Tag Archives: tub

A Busy Day!

Typical farm day – nothing exciting – but each activity was successful and that makes for a rewarding, yet exhausting day.  I’ll be sore tomorrow, but Panadol and Pukka tea will help me relax for a good night’s sleep.  Rain forecasted for all day tomorrow, so inside work.

img_8133

img_8132
Using a tractor, front end load, and bucket is not a handy way to accomplish this job, especially in tight quarters and having a bale unroller on the back end.

img_8134

Son, Dallas, expertly maneuvered the tractor to level previously hauled dirt in the corral, then we laid large sheets of geotextile fabric i had previously cut, then the 1 1/2 inch gravel was piled and leveled on top.  All this is in preparation for my new cattle working tub which we hope can be installed next week after these rains.

While he was finishing up (and i kept supervising), i had time to walk my weaned calves 1/2 mile from their 5 acre paddock to pasture.  Grass isn’t growing very fast yet, so i hauled two square bales of hay – one good brome and one alfalfa to supplement.  However, the calves are still very much more interested in grazing the bit of green.  It’s a bit of work to feed the square bales since they have to be pushed off a flake at a time.  Each bale weighs 700 lbs.

img_8135
Walked my weaned calves to pasture this morning a half mile. Nice and quiet even without a nanny cow. One escapee figured her back around and now she was hurrying to catch up.

Back home, i spent the remainder of the afternoon and evening shoveling soil in a wheelbarrow and moving it to some containers and low spots in my garden.  Then loaded about 30 4 ft old hedge posts onto the flatbed pickup to haul to a neighbour to use as firewood.

How was your day?!

Cheers

tauna

 

Repairing/Rebuilding Trashed Feed Bunks

Doing MUCH better with ragweed allergies to the point that, as long as i stay far away from the plants themselves, i can spend considerable time outside without effects and even without taking meds.  Almost back to health.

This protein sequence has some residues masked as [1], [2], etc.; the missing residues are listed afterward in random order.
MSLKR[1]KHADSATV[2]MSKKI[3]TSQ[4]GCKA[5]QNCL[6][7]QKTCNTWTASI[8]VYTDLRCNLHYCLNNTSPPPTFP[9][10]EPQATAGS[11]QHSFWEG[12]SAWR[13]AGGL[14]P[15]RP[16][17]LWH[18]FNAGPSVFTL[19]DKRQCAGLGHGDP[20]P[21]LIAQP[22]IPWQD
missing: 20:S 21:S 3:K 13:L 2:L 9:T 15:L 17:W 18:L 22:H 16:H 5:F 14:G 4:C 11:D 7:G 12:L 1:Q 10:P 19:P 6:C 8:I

So, during this transition, i’ve taken the task of dragging all our bits and pieces of feedbunks together and making a plan to repair and rebuild to the extent of my ability and with no other expense except labour and reasonable amount of time.

image

image
This feedbunk frame will be attended to last – i think this chrysalis is still going, so i’ll wait until the monarch butterfly emerges.
image
Drill hole through liner and into the metal frame, then screw in these screws to hold tub in bunk properly.
image
After the tub is screwed into place, the bunk is turned over to reveal all the missing braces that will need replacing.
image
I dragged an old mangled gate out of the trash pile to cut to length for the bunk braces.  This DeWalt sawzall (reciprocating saw) does the job in no time.
image
After cutting a piece of the gate to 30 inches,  it is placed in the bench vise as shown.
image
Then with some muscles, I crank down the vise to squish each end flat.
image
After marking proper placement for the hole, i use the drill press to make it easier to drill a hole on each end.
image
Then mark the spot on the feedbunk and drill a hole through the brace with my handheld cordless DeWalt drill.
image
Line up my newly made brace with the existing brace on the bunk and run a bolt through. I’m not spending any money on this project, so using old bolts we already had.  However, i discovered the old bolts were fine thread, so i did have to purchase fine thread hex nuts at $.19/each from Orscheln’s.
image
Ripping old board salvaged from another project into four strips to be used as replacement runners on feedbunks.

 

image
Drilled then bolted runner to existing rotted metal runner.

 

image
Project almost complete.
image
Added chains on one end to make it easier to hook onto to move the bunk around.  Chains are leftovers from old and mangled gates.
image
Finished!